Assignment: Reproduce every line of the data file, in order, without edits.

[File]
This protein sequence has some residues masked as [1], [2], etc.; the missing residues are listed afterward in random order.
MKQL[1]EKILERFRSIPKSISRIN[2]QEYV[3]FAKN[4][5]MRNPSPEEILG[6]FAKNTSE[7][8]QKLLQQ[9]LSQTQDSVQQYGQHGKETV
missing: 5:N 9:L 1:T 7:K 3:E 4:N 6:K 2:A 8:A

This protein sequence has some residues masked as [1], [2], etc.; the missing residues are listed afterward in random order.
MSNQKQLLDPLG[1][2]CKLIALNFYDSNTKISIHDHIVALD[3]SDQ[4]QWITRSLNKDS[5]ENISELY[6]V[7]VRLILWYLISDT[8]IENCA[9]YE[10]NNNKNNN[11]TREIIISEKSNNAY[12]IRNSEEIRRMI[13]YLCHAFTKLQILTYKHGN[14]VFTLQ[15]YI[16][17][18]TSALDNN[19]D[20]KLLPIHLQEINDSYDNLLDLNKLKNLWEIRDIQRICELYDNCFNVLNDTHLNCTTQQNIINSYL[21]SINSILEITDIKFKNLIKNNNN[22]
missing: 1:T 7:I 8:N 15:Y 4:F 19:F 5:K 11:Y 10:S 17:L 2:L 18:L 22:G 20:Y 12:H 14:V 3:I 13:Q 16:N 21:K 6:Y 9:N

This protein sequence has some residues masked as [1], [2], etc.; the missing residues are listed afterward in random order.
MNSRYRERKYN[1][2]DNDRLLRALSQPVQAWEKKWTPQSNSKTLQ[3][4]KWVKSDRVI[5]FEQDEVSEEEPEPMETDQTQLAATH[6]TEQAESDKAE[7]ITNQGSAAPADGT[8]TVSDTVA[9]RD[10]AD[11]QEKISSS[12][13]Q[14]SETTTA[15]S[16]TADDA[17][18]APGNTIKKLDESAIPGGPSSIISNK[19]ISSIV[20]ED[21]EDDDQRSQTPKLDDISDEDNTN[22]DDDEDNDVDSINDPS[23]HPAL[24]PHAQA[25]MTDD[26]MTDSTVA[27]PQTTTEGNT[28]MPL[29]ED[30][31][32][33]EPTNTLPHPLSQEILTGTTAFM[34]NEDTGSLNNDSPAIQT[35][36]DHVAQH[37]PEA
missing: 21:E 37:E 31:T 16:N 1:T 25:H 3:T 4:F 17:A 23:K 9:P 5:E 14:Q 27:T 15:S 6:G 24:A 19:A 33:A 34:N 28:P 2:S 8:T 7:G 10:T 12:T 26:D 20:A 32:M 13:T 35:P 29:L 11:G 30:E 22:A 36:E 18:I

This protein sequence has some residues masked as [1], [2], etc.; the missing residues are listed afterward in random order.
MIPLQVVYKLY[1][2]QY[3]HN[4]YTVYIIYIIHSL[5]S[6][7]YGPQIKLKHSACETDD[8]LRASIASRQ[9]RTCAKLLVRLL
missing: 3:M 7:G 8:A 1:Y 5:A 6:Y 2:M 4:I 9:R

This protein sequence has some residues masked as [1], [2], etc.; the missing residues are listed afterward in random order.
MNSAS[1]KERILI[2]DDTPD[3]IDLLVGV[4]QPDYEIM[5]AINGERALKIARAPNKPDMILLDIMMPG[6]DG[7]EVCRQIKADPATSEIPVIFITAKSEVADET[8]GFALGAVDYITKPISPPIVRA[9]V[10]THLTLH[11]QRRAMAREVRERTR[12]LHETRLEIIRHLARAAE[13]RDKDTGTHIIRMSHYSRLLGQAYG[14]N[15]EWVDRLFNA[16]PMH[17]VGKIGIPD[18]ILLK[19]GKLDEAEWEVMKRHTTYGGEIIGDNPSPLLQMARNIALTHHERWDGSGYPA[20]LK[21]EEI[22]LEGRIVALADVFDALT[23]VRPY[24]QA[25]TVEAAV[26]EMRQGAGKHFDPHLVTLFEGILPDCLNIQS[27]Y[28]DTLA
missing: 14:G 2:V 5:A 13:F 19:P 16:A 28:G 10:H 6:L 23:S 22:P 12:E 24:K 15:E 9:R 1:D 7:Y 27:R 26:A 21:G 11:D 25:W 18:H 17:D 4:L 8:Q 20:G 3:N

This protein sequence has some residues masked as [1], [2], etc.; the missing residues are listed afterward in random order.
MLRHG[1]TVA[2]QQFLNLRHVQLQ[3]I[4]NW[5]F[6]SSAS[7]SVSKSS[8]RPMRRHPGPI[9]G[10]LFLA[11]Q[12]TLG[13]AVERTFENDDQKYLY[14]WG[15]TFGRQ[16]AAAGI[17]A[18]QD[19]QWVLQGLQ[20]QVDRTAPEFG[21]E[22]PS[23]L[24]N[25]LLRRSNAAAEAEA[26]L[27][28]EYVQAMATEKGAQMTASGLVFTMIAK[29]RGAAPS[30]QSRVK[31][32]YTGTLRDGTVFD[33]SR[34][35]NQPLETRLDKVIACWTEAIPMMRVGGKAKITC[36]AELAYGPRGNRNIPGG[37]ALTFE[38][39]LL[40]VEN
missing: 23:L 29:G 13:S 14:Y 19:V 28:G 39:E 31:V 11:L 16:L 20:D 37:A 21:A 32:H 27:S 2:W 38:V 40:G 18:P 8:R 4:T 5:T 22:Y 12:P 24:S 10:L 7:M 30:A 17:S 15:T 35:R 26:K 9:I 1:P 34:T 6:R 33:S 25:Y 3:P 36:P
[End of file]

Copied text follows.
This protein sequence has some residues masked as [1], [2], etc.; the missing residues are listed afterward in random order.
MKQL[1]EKILERFRSIPKSISRIN[2]QEYV[3]FAKN[4][5]MRNPSPEEILG[6]FAKNTSE[7][8]QKLLQQ[9]LSQTQDSVQQYGQHGKETV
missing: 5:N 9:L 1:T 7:K 3:E 4:N 6:K 2:A 8:A

This protein sequence has some residues masked as [1], [2], etc.; the missing residues are listed afterward in random order.
MSNQKQLLDPLG[1][2]CKLIALNFYDSNTKISIHDHIVALD[3]SDQ[4]QWITRSLNKDS[5]ENISELY[6]V[7]VRLILWYLISDT[8]IENCA[9]YE[10]NNNKNNN[11]TREIIISEKSNNAY[12]IRNSEEIRRMI[13]YLCHAFTKLQILTYKHGN[14]VFTLQ[15]YI[16][17][18]TSALDNN[19]D[20]KLLPIHLQEINDSYDNLLDLNKLKNLWEIRDIQRICELYDNCFNVLNDTHLNCTTQQNIINSYL[21]SINSILEITDIKFKNLIKNNNN[22]
missing: 1:T 7:I 8:N 15:Y 4:F 19:F 5:K 11:Y 10:S 17:L 2:L 18:L 22:G 20:Y 12:H 14:V 3:I 13:Q 16:N 21:K 6:Y 9:N

This protein sequence has some residues masked as [1], [2], etc.; the missing residues are listed afterward in random order.
MNSRYRERKYN[1][2]DNDRLLRALSQPVQAWEKKWTPQSNSKTLQ[3][4]KWVKSDRVI[5]FEQDEVSEEEPEPMETDQTQLAATH[6]TEQAESDKAE[7]ITNQGSAAPADGT[8]TVSDTVA[9]RD[10]AD[11]QEKISSS[12][13]Q[14]SETTTA[15]S[16]TADDA[17][18]APGNTIKKLDESAIPGGPSSIISNK[19]ISSIV[20]ED[21]EDDDQRSQTPKLDDISDEDNTN[22]DDDEDNDVDSINDPS[23]HPAL[24]PHAQA[25]MTDD[26]MTDSTVA[27]PQTTTEGNT[28]MPL[29]ED[30][31][32][33]EPTNTLPHPLSQEILTGTTAFM[34]NEDTGSLNNDSPAIQT[35][36]DHVAQH[37]PEA
missing: 21:E 37:E 31:T 16:N 1:T 25:H 3:T 4:F 17:A 23:K 9:P 5:E 14:Q 27:T 15:S 6:G 24:A 19:A 33:A 34:N 28:P 2:S 8:T 7:G 10:T 12:T 26:D 20:A 32:M 13:T 35:P 29:L 11:G 30:E 22:A 36:E 18:I

This protein sequence has some residues masked as [1], [2], etc.; the missing residues are listed afterward in random order.
MIPLQVVYKLY[1][2]QY[3]HN[4]YTVYIIYIIHSL[5]S[6][7]YGPQIKLKHSACETDD[8]LRASIASRQ[9]RTCAKLLVRLL
missing: 3:M 7:G 8:A 1:Y 5:A 6:Y 2:M 4:I 9:R

This protein sequence has some residues masked as [1], [2], etc.; the missing residues are listed afterward in random order.
MNSAS[1]KERILI[2]DDTPD[3]IDLLVGV[4]QPDYEIM[5]AINGERALKIARAPNKPDMILLDIMMPG[6]DG[7]EVCRQIKADPATSEIPVIFITAKSEVADET[8]GFALGAVDYITKPISPPIVRA[9]V[10]THLTLH[11]QRRAMAREVRERTR[12]LHETRLEIIRHLARAAE[13]RDKDTGTHIIRMSHYSRLLGQAYG[14]N[15]EWVDRLFNA[16]PMH[17]VGKIGIPD[18]ILLK[19]GKLDEAEWEVMKRHTTYGGEIIGDNPSPLLQMARNIALTHHERWDGSGYPA[20]LK[21]EEI[22]LEGRIVALADVFDALT[23]VRPY[24]QA[25]TVEAAV[26]EMRQGAGKHFDPHLVTLFEGILPDCLNIQS[27]Y[28]DTLA
missing: 14:G 2:V 5:A 13:F 19:P 16:A 28:G 10:H 6:L 23:S 22:P 12:E 24:K 15:E 9:R 1:D 7:Y 27:R 26:A 21:G 11:D 25:W 18:H 17:D 4:L 8:Q 20:G 3:N

This protein sequence has some residues masked as [1], [2], etc.; the missing residues are listed afterward in random order.
MLRHG[1]TVA[2]QQFLNLRHVQLQ[3]I[4]NW[5]F[6]SSAS[7]SVSKSS[8]RPMRRHPGPI[9]G[10]LFLA[11]Q[12]TLG[13]AVERTFENDDQKYLY[14]WG[15]TFGRQ[16]AAAGI[17]A[18]QD[19]QWVLQGLQ[20]QVDRTAPEFG[21]E[22]PS[23]L[24]N[25]LLRRSNAAAEAEA[26]L[27][28]EYVQAMATEKGAQMTASGLVFTMIAK[29]RGAAPS[30]QSRVK[31][32]YTGTLRDGTVFD[33]SR[34][35]NQPLETRLDKVIACWTEAIPMMRVGGKAKITC[36]AELAYGPRGNRNIPGG[37]ALTFE[38][39]LL[40]VEN
missing: 23:L 29:G 13:S 14:Y 19:V 28:G 39:E 31:V 11:L 16:L 20:D 37:A 21:A 32:H 27:S 2:W 38:V 40:G 18:P 8:R 4:T 5:T 22:Y 12:P 24:S 10:L 7:M 30:A 17:S 15:T 35:R 26:K 9:I 1:P 34:T 6:R 33:S 25:Y 3:P 36:P